Premier: Vaccination rate could mean April/May border reopening

Premier Alden McLaughlin says if Cayman’s COVID-19 vaccination rate continues at its current pace, the islands’ borders could reopen by late April or early May.

Speaking at a press briefing Tuesday, the premier said once 70% of the population has received a second dose of the vaccine, people would be able to enter Cayman without quarantining.

He said that he believed the target of vaccinating 90% of the islands’ over-60 population was likely to be reached “within another few weeks”, as more than 81% of those have already received at least their first shot by the weekend. Once 90% of that demographic has received both doses, Cayman’s quarantine period for visitors would likely be reduced from 14 days to 10 days.

However, the premier said, “I’m even more excited at the prospect of us getting 70% of the overall population vaccinated, which would mean we can do away with quarantine periods altogether.

“Thing are going well. I’m still hopeful that by perhaps the end of April or early May, Cayman will be one of the few countries in the world that can reopen safely without having to quarantine people.”

Health Minister Dwayne Seymour, also speaking at the press briefing – which was to announce the location of the planned Aster Cayman Medcity hospital in West Bay – said, as of Saturday, 24% of Cayman’s population had been vaccinated, and that 87% of people over the age of 70 had received at least one dose.

The premier stated that once the vaccination schedule is opened to all age ranges, “you’re going to see those numbers driving up pretty swiftly”.

Figures released shortly after the briefing indicated that, as of Monday this week, 7,758 people had completed their second dose of the vaccine.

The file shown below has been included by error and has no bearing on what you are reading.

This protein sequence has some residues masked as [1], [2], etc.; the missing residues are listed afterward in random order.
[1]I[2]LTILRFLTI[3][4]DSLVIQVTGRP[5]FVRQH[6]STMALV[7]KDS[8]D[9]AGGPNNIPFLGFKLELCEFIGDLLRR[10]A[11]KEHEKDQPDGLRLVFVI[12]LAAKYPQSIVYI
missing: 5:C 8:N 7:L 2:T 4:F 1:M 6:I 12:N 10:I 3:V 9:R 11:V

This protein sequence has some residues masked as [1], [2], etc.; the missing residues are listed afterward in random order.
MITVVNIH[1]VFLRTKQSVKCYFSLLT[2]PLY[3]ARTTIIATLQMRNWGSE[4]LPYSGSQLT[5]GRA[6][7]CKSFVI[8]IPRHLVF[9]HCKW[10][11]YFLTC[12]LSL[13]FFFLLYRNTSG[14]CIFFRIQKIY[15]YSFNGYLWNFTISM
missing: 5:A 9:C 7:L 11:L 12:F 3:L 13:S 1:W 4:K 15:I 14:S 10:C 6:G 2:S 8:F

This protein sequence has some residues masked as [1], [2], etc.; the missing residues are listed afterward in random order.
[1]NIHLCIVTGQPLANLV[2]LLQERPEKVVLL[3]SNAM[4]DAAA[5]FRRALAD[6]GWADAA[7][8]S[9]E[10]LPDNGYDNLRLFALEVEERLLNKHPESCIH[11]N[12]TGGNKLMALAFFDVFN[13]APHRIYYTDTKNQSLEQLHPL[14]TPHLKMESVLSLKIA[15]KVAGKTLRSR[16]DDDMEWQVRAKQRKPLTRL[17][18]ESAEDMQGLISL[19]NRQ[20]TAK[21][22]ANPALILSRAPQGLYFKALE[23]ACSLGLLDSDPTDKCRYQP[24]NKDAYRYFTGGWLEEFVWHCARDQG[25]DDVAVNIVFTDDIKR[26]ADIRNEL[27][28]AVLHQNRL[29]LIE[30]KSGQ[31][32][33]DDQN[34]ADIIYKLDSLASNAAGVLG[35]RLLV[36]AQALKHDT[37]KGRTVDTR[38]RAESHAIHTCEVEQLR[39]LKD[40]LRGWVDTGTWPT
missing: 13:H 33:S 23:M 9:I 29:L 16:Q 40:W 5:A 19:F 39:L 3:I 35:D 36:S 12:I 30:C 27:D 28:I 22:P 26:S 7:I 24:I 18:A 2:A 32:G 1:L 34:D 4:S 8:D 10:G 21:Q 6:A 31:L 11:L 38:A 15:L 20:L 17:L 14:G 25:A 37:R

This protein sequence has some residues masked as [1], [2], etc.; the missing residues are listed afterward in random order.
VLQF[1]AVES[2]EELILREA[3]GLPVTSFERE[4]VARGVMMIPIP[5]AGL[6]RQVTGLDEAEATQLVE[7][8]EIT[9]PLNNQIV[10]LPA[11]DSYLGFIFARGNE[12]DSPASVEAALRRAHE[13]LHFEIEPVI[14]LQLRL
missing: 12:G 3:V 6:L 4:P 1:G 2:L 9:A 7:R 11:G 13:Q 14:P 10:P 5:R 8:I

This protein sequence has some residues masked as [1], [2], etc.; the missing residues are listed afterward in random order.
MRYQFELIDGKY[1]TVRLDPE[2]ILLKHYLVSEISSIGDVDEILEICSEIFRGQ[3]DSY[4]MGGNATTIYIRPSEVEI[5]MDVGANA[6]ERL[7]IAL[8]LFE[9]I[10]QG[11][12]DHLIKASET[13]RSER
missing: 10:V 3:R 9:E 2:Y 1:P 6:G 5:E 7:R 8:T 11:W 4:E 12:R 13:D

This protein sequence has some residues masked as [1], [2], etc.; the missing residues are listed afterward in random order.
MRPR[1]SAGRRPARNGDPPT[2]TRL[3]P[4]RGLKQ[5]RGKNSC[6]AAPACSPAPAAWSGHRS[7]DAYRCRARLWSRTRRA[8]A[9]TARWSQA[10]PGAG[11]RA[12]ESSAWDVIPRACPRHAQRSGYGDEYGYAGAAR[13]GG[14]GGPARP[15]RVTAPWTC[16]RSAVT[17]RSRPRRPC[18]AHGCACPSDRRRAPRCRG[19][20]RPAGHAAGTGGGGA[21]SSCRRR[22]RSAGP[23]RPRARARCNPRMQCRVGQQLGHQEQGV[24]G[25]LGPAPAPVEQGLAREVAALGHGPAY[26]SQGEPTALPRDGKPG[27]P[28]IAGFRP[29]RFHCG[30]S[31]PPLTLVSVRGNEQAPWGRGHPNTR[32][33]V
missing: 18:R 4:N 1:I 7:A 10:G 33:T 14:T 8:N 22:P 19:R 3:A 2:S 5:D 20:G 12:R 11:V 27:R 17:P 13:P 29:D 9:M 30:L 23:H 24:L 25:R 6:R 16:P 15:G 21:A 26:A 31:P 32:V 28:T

Holdouts

McLaughlin said the Health Services Authority would soon launch a “fresh push campaign” to convince residents over the age of 60 to come forward for their vaccinations, as there were still “holdouts who have reasons why they don’t think they should take the vaccine”.

He said the HSA planned to use “Caymanian voices to help persuade those who still have reservations about it”.

McLaughlin added that the number of people in vulnerable groups who had already been inoculated had exceeded officials’ expectations since the vaccination rollout programme began last month.

The premier also acknowledged that some visitors over the age of 60 who were not ordinarily resident in Cayman but who had received vaccinations before stricter identity checks were introduced, were most likely being counted among the percentage of those confirmed as being inoculated. However, he said they were “not many, in the overall scheme of things”.

No vaccines are being kept aside specifically for the ‘holdouts’ who may decide to come forward later, as Cayman was “guaranteed a steady stream” of vaccines, he said. “I don’t think we’re keeping any back, we’re vaccinating as we go in the expectation that we’ll get fresh ones.”

The next shipment of the Pfizer-BioNTech vaccines is expected to arrive on a British Airways flight on 11 March.

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3 COMMENTS

  1. Are Caymans aware that we are told in the US that the vaccine will NOT stop you from getting the virus? Why get the shot? More Americans are opting OUT from getting it. No one knows any long term effects of this “man made” chemical. NO vaccine that we get has ever eradicated ANY illness or disease! Google that! It’s just the Flu. MOST won’t even get it. And if you do, most won’t even know they had the flu. It’s just another strain of the H1N1. So take your vitamins, eat good and get your exercise daily and build your immune NATURALLY! Take the masks off, breathe our beautiful fresh air and say NO to the shot and mask! “IF” you are sick or elderly than YOU wear a mask. We all shouldn’t have to.

  2. I note the comment about some visitors over 60 getting the vaccine even though they are not legally resident here.
    If they are here at all it should mean they are here for some time and own a home here.
    They are just as capable of getting sick, taking up a hospital bed and spreading that sickness to others as anyone else.